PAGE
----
John Michael Greer, author of several books about the consequences of peaking of world oil supplies, thinks progress is a consoling illusion. He does not believe there is anything about the nature of things that guarantees that this generation will be better off than the previous one, or that future generations will be better off than this one.
There is the Epicurean philosophy, which teaches you to be grateful for life’s blessings and not to wish for more than you have. Epicurus did not teach the Playboy Philosophy. He was a laborer who worked hard to support his aged parents, and who only enjoyed leisure late in life when his followers bought him a house and garden.
There is the Stoic philosophy, which doesn’t bother about happiness at all, but only acting constructively and with integrity no matter what the circumstances. A Stoic would agree with one of my mother’s favorite sayings, “Expect nothing and you’ll never be disappointed.” Stoicism provides a grim satisfaction that comes from not having expectations and from not basing happiness or self-respect on anything that someone else can take away from him.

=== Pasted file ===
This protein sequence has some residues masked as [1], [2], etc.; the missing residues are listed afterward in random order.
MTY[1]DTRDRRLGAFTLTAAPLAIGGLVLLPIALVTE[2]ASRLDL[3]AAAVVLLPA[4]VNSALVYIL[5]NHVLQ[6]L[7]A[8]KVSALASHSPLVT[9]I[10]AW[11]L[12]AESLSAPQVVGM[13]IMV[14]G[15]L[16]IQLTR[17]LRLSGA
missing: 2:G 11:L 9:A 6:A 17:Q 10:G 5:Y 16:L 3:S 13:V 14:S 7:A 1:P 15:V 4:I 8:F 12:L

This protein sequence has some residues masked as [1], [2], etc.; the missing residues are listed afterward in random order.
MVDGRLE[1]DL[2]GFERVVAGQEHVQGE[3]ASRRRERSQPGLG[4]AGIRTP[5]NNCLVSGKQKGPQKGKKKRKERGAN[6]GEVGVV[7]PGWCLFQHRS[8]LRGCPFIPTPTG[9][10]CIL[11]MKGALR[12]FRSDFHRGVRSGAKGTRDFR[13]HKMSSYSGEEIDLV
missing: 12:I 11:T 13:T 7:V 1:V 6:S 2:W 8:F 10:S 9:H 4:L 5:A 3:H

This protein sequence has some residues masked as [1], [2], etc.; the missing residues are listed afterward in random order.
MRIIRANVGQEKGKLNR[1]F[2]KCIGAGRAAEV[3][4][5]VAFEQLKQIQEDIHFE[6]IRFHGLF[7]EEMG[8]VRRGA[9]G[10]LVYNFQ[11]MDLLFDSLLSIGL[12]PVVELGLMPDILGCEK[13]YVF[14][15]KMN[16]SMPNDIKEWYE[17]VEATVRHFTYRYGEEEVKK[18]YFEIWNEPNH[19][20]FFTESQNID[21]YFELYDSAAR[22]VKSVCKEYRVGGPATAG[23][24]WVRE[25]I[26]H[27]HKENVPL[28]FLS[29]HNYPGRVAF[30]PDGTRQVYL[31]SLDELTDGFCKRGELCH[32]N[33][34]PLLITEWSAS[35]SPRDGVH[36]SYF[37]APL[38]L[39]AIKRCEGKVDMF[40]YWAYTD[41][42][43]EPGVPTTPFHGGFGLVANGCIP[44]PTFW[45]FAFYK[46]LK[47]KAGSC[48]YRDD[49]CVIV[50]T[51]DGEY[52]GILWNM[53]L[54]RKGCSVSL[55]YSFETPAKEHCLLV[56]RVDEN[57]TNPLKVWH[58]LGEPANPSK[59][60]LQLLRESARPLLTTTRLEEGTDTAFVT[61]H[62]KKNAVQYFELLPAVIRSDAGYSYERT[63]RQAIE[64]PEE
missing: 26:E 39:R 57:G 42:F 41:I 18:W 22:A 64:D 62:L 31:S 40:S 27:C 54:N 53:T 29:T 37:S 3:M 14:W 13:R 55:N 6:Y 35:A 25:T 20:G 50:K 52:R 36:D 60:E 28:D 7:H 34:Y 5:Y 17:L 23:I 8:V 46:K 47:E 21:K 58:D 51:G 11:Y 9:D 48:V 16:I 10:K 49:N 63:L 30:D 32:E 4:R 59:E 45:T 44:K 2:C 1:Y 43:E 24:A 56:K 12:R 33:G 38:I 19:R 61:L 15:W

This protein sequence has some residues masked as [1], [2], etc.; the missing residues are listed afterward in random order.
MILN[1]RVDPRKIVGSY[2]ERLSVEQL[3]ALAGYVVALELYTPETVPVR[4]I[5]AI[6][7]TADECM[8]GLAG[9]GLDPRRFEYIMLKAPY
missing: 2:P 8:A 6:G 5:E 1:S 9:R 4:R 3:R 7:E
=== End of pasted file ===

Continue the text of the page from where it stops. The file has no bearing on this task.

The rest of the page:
The third philosophy, to which Greer adheres, is the Platonist philosophy, which is that our world is a a shadow of a divine order, which, when glimpsed and understood, makes everything make sense.
I am more of an Epicurean than a Stoic, and not a Platonist at all. That is not to say I deny the truth of Platonism and other religious philosophies. It is that I have not had the religious and spiritual experiences that I read about, and that people I know tell me about, and I cannot say anything one way or the other.